when True, the get command will compress files on Mac OSX that were originally compressed during the backup.  The default is False because the OSX tool used to compress files is very slow: about 10x slower than a normal restore.

no-backup-ext    list of file extensions, with or without dots, separated by spaces or commas.  Files with these extensions will not be backed up.

no-backup-tag    list of filenames separated by spaces or commas.  Directories containing any of these files will not have their contents backed up, other than the tag file(s).  Typical values are .nobackup and CACHEDIR.TAG

no-compress-ext  list of file extensions of files that should not be compressed.  Most common extensions are already programmed into the backup program, but you can list less common extensions here.  Extensions may or may not have dots, and are separated by spaces or commas.

no-dedup-ext      list of file extensions of files with data that does not dedup well, for example, photos.  If exact copies are backed up, they will be still be deduped (if enabled).

pack-age-days        the minimum age of an archive before it is packed.  Some storage services charge penalties for early removal of files, for example, Amazon S3 Infrequent Access and Google Nearline.  This setting prevents packing archives until they have aged, avoiding the delete penalty charge.  All other conditions must be satisfied before an archive is packed.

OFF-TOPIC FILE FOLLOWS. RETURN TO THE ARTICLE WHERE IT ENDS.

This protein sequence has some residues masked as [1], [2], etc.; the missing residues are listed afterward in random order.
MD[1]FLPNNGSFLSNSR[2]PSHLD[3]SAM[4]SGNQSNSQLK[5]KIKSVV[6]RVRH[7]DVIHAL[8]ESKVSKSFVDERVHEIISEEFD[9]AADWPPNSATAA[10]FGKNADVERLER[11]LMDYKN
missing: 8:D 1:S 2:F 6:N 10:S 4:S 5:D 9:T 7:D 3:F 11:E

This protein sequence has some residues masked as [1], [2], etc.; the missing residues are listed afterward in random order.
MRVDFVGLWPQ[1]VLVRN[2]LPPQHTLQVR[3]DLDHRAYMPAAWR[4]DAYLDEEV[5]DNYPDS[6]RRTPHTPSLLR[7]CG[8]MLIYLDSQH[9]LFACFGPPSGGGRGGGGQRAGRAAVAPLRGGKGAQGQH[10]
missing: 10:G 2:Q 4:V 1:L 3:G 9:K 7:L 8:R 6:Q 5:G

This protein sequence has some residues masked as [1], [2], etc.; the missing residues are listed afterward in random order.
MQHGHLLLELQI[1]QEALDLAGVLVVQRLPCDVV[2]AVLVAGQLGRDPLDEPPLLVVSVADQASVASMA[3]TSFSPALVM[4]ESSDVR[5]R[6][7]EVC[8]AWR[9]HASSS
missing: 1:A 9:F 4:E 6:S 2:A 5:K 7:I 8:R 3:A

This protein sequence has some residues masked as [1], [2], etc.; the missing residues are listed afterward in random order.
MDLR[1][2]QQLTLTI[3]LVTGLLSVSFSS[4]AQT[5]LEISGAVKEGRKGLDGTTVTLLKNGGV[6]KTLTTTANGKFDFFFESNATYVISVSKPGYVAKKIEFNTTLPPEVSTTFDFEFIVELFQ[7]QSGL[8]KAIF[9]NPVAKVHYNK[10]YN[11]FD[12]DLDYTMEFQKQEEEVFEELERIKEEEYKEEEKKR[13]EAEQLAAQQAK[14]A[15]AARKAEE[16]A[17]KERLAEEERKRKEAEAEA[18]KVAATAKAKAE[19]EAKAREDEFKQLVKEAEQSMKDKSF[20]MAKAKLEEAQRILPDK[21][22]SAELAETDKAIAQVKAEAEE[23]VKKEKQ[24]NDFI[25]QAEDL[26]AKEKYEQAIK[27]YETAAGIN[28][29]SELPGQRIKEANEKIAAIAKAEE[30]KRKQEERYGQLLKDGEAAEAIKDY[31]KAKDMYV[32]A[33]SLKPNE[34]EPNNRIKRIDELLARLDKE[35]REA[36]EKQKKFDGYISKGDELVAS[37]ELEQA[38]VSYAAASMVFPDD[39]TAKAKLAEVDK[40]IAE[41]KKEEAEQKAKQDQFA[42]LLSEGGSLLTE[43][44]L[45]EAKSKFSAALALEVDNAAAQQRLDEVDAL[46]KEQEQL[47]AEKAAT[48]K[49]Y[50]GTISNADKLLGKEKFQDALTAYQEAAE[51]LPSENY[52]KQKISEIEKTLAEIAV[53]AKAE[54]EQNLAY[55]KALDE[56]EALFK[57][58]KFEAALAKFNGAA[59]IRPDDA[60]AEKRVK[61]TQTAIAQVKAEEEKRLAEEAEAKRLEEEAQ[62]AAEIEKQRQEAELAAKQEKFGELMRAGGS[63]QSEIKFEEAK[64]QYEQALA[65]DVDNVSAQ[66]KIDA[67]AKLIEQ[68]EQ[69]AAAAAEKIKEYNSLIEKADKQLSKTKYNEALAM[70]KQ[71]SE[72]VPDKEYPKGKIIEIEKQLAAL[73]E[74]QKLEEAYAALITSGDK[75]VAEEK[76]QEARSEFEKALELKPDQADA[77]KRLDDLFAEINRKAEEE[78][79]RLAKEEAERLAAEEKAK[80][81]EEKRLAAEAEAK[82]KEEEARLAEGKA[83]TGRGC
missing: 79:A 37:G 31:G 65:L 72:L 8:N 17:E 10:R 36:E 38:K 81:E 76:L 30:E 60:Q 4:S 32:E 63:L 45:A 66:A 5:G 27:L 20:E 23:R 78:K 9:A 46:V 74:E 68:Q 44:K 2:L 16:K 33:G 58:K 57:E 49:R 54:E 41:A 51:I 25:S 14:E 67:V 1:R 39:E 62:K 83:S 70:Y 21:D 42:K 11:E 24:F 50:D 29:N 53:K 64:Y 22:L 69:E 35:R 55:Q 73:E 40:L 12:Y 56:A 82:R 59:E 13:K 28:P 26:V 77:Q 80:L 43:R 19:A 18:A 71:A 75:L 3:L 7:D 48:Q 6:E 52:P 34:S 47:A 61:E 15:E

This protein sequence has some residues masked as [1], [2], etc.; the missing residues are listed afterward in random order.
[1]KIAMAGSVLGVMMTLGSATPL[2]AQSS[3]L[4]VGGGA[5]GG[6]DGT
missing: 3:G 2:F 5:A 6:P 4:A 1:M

The default for pack-age-days is 30.  To disable this feature, set it to zero.  Higher numbers will increase the backup storage requirements but reduce the number of pack operations.

               the minimum free space in an archive before it is packed.  This setting prevents packing very small archives when data is removed, ie, once an archive gets down to 1MB (the default setting), it is not packed until it is empty, then is deleted.  All other conditions such as pack-percent-free must also be satisifed before the archive is packed. The default for pack-bytes-free is 1MB.  To disable this feature, set it to 4K (the minimum value).   Higher numbers will increase the backup storage requirements but reduce the number of pack operations.

pack-percent-free    when archive files have this percentage or more as free space, the archive is packed to recover disk space.  This is used by rm and retain after they have deleted backup data.  The default is 50.  If cache-size-limit is set, consider raising this percentage to avoid frequent packing.  Most storage services have very high download charges compared to their storage charge, often 8-10x higher.  If cache-size-limit is not set (the default), packing more often is okay because no download is required.    Higher numbers will increase the backup storage requirements but reduce the number of pack operations.